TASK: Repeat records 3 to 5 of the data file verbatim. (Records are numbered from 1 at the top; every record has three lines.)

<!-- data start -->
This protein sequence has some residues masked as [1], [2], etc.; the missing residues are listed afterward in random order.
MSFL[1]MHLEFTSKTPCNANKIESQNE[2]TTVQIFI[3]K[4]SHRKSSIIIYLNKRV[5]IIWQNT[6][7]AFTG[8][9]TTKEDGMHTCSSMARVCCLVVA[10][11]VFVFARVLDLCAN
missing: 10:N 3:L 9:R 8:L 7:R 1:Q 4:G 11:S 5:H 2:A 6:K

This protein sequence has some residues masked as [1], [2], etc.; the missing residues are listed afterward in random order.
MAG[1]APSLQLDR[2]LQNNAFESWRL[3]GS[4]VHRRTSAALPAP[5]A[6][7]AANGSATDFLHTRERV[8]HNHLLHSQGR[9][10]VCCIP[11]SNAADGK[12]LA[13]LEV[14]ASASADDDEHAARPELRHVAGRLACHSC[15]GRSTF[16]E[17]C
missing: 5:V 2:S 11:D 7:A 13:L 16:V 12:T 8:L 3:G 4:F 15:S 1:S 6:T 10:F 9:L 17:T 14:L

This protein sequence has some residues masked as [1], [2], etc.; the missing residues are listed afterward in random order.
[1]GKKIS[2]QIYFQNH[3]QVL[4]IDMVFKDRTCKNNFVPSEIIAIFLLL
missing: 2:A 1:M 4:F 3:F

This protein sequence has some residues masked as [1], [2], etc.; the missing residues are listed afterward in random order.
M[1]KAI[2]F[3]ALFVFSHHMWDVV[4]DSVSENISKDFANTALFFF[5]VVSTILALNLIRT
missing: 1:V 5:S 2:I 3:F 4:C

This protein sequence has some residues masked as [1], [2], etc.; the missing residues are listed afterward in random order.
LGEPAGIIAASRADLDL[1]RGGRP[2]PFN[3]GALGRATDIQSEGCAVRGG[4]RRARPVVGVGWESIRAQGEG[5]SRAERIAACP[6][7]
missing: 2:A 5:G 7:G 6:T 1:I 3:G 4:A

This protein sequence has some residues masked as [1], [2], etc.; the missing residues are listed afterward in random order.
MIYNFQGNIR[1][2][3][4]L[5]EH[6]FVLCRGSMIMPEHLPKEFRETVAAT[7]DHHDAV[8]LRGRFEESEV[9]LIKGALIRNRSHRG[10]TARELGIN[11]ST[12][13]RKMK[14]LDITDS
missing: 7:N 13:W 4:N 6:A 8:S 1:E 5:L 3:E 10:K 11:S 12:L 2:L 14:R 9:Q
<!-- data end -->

This protein sequence has some residues masked as [1], [2], etc.; the missing residues are listed afterward in random order.
[1]GKKIS[2]QIYFQNH[3]QVL[4]IDMVFKDRTCKNNFVPSEIIAIFLLL
missing: 2:A 1:M 4:F 3:F

This protein sequence has some residues masked as [1], [2], etc.; the missing residues are listed afterward in random order.
M[1]KAI[2]F[3]ALFVFSHHMWDVV[4]DSVSENISKDFANTALFFF[5]VVSTILALNLIRT
missing: 1:V 5:S 2:I 3:F 4:C

This protein sequence has some residues masked as [1], [2], etc.; the missing residues are listed afterward in random order.
LGEPAGIIAASRADLDL[1]RGGRP[2]PFN[3]GALGRATDIQSEGCAVRGG[4]RRARPVVGVGWESIRAQGEG[5]SRAERIAACP[6][7]
missing: 2:A 5:G 7:G 6:T 1:I 3:G 4:A